Navigating the PH Journey Without a Caregiver

Patients who live without a caregiver can face additional challenges. Caregivers help PH patients cope emotionally, logistically and financially, and without a caregiver, the activities of daily living like laundry and food preparation still need to be attended to. While the challenges may seem overwhelming, many patients find themselves successfully managing life without a caregiver or even becoming a caregiver for others. We asked such PH patients to share their advice for how to survive and thrive without a caregiver, and here’s what they said:

I manage by…

  • “Sharing through Facebook. Sometimes reading about others helps us feel less isolated. I also teach a course called ‘Living a Healthy Life with a Chronic Illness.’” — Rita
  • “Taking it one day at a time.” — Cathy
  • “Trying to keep up with housework a little each night, instead of letting it pile up, and keeping easy dinners in the freezer for late-at-work or ‘PH’ days.” — Brit
  • “Focusing on what I can do instead of all the things I can’t do.” — Kathy

My advice to others…

  • “I felt prepared for an emergency, but I wasn’t. I was unable to communicate with my medical team; my fever was so high that my words came out jumbled. This is why I strongly recommend PHA’s Empowered Patient Online Toolkit. It’s documentation I can carry with me at all times.” — Doug
  • “If you have PH, do not sit around and feel sorry for yourself. Do as much as you can.” — Sharon
  • “Make sure you take care of bigger tasks when family members are around. Have somebody for emergency backup who would know how to administer medications.” — Kristi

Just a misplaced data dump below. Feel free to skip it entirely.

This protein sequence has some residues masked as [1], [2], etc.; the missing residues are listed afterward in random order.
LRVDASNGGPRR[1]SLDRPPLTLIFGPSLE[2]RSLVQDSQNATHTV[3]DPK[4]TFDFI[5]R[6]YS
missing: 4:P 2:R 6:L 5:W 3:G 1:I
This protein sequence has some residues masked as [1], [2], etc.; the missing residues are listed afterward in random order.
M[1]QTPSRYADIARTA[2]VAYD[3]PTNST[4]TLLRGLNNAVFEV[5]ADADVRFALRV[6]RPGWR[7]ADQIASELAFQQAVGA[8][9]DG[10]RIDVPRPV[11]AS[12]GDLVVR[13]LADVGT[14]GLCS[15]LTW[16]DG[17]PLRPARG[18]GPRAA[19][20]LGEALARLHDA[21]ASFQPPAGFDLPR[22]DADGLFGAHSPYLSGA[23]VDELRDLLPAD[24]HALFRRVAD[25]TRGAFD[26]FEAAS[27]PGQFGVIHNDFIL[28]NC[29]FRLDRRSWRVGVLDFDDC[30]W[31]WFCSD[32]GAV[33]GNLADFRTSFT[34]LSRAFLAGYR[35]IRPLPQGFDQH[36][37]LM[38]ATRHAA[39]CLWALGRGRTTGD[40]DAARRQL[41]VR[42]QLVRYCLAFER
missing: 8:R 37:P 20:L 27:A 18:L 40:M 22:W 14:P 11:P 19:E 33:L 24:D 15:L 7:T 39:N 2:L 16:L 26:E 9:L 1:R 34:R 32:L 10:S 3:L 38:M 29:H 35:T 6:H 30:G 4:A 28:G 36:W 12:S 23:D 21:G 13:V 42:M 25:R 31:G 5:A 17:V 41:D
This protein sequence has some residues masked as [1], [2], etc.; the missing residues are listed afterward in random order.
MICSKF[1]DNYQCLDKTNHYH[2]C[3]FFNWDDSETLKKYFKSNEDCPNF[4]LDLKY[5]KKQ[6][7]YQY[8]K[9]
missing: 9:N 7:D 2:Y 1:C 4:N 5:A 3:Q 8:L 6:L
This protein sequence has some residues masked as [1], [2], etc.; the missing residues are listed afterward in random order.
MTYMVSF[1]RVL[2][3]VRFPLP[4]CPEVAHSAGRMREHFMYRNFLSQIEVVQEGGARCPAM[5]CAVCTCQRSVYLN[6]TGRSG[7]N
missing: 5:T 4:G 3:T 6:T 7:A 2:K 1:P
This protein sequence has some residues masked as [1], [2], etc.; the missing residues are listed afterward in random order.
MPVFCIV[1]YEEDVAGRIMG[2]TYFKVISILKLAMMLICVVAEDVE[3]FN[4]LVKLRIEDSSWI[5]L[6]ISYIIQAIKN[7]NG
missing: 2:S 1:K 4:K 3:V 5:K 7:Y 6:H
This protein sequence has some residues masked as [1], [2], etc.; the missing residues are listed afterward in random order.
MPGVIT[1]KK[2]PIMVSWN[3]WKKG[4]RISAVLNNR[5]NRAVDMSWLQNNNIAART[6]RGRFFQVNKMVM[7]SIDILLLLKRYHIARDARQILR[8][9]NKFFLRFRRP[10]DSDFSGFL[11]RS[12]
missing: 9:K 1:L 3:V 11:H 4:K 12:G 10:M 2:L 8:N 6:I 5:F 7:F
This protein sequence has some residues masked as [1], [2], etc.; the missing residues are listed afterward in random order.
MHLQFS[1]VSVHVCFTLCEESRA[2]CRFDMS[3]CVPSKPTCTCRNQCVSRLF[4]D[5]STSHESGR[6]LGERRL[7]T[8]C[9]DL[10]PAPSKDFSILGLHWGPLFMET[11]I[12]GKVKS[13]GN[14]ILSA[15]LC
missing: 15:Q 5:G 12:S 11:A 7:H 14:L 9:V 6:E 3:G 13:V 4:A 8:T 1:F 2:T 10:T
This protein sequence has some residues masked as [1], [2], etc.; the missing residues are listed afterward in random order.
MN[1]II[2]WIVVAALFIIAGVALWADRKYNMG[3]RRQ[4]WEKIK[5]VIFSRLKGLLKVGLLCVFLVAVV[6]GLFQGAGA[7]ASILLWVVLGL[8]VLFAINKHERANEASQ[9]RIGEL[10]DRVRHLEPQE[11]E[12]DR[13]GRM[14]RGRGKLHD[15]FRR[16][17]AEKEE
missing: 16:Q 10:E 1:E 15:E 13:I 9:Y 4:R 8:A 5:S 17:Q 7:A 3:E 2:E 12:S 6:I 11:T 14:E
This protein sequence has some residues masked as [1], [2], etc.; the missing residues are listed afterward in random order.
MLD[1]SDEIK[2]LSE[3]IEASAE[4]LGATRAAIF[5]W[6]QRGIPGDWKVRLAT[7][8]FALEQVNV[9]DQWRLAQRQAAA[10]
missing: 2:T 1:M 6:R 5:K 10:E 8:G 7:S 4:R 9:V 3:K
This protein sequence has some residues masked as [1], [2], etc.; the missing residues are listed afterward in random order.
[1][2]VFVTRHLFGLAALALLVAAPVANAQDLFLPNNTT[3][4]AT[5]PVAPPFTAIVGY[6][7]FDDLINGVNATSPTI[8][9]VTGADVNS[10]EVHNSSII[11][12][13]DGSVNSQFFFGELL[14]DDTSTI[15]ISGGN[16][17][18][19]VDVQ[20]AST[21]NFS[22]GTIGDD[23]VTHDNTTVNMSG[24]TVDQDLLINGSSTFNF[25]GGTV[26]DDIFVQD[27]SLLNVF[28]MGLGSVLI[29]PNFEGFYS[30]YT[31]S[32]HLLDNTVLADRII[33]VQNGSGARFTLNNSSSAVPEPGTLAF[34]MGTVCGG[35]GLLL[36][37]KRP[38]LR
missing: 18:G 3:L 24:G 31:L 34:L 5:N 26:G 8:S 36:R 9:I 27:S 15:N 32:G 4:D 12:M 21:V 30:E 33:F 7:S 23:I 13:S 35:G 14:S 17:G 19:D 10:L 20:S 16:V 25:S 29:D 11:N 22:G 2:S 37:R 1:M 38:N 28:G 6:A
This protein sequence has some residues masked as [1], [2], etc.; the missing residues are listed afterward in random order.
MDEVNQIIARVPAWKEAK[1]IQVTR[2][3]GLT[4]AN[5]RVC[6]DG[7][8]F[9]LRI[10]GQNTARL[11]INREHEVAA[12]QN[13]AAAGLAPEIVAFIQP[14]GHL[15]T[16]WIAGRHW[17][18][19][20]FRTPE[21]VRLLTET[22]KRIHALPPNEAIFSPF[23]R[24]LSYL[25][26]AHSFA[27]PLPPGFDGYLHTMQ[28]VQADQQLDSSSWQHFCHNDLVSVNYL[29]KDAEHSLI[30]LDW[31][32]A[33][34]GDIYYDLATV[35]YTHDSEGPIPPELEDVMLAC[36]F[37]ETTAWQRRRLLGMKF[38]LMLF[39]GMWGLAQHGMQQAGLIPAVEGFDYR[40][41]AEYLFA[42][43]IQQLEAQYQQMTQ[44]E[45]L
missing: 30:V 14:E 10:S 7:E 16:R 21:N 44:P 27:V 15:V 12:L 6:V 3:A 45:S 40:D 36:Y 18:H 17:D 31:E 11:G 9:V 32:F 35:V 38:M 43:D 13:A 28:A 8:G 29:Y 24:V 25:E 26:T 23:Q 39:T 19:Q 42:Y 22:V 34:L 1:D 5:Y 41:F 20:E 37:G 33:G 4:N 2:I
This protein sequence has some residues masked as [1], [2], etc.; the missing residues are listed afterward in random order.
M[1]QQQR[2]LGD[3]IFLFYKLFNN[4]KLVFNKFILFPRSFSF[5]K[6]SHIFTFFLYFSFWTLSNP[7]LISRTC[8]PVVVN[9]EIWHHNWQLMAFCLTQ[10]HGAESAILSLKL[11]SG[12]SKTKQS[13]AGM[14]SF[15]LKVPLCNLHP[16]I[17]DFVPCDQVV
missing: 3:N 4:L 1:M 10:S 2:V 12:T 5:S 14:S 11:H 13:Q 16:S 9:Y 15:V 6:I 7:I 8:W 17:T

• “Be willing to ask for assistance when you need it, and have a handful of people you can call for help with specific tasks, whether it be emotional or physical help. It is hard doing this on your own, so make sure you have a good support network, even though they may not be physically with you.” — Brit
  • “Explain your condition as clearly as possible to others. Make a list of things you need help with to let your friends and relatives know. Wear a smile, no matter how difficult. When I’m going around on a scooter with my big oxygen tank, I can either let it make me feel like everyone is staring at me and that I’m odd, or I can ignore it, smile and be happy with people.” — Kathy

Many patients spoke to the power of PHA for connecting them with other patients and resources. As Rita shares, “I started a local support group at our PH clinic. I would encourage others to join your local support groups and attend as many sessions as possible.” Matty agrees, saying, “PH and scleroderma support groups have met 95 percent of my needs emotionally; I also turn to PHA for educational videos and to the Caring Voice Coalition [for financial information].”

Navigating the PH journey without a caregiver means being proactive. Educating yourself about PH and PH resources can take some of the fear away from doing it all yourself. To ease the stress of being your own caregiver, the Family Caregiver Alliance has provided questions to ask your doctor:

  • What services will help me care for myself?
  • Where can I find counseling and support groups?
  • What agencies are available to help me with transportation or meals?
  • What public benefits am I eligible for, such as In-Home Supportive Services or Veterans Affairs Services?

Being patient and allowing time for reflection can help you gain perspective on your needs and how to articulate them, and connect with those who understand. By reaching out to people who’ve been there, you’ll find support, information and hope for the future.

This article first appeared in the Winter 2014 edition of Pathlight.